Spectrometry is widely used for the characterization of materials, tissues, and gases, and the need for size and cost scaling is driving the development of mini and microspectrometers. While nanophotonic devices provide narrowband filtering that can be used for spectrometry, their practical application has been hampered by the difficulty of integrating tuning and read-out structures. Here, a nano-opto-electro-mechanical system is presented where the three functionalities of transduction, actuation, and detection are integrated, resulting in a high-resolution spectrometer with a micrometer-scale footprint. The system consists of an electromechanically tunable double-membrane photonic crystal cavity with an integrated quantum dot photodiode. Using this structure, we demonstrate a resonance modulation spectroscopy technique that provides subpicometer wavelength resolution. We show its application in the measurement of narrow gas absorption lines and in the interrogation of fiber Bragg gratings. We also explore its operation as displacement-to-photocurrent transducer, demonstrating optomechanical displacement sensing with integrated photocurrent read-out.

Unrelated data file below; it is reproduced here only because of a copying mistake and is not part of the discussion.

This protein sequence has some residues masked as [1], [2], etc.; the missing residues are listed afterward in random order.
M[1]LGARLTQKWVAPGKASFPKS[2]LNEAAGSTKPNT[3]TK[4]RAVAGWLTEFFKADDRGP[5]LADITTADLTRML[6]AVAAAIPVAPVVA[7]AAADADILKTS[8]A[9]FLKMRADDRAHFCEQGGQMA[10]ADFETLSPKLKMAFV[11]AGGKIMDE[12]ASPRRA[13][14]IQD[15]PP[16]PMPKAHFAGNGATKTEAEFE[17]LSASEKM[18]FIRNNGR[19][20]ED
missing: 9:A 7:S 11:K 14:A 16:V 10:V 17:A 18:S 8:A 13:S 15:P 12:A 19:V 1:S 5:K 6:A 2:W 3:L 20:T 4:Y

The increasing demand for optical sensing solutions, including e.g., Raman, fluorescence, and absorption spectroscopy, is driving a large effort toward the miniaturization and integration of spectrometers, which has resulted in a range of mini and microspectrometers1,2,3,4,5,6,7,8,9. Most schemes employ diffraction for the spectral discrimination, which inevitably brings a trade-off between size and resolution. Integrated spectrometer implementations10,11,12,13,14,15 are mostly based on arrays of filter elements, which limit the resolution, and rely on external detectors, resulting in a much increased packaging complexity and cost. In principle, the combination of a tuneable optical cavity and a photodetector can lead to an extremely compact spectrometer, particularly if the detector is integrated inside the cavity16,17. However, for many applications, high resolution is needed under a wide range of incident angles and over a wide spectral range. This can only be achieved by a wavelength-scale cavity combining low optical loss, wide free-spectral range (FSR), and large tuneability. So far, tuneable microcavity detectors have achieved limited resolution17 and spectral range16. Nano-optomechanical structures, such as photonic crystal (PhC) cavities18,19 and micro-ring resonators20,21,22,23, combine high spectral resolution and large optomechanical coupling, resulting in exquisite sensitivity to nanoscale mechanical motion24. This interaction between optical and mechanical degrees of freedom can be used to transduce pm-scale mechanical displacements into wavelength shifts and vice versa. It potentially opens the way to a new generation of ultra-compact optical sensors, particularly spectrometers, if the required control and read-out can be integrated with the sensing part. The device presented in this paper integrates the tuning, sensing, and read-out within a footprint of only 15 × 15 μm2 and provides high-resolution spectra even under a large numerical aperture (NA) illumination, when operated as a tunable filter (spectrometer). We further show that wavemeter measurements of a single laser line or an absorption dip in a broad background are possible with a precision three orders of magnitude better than the optical cavity linewidth. Finally, we demonstrate displacement sensing in the same device, using a fixed laser line as input and integrated detection to transduce the thermal motion of the structure.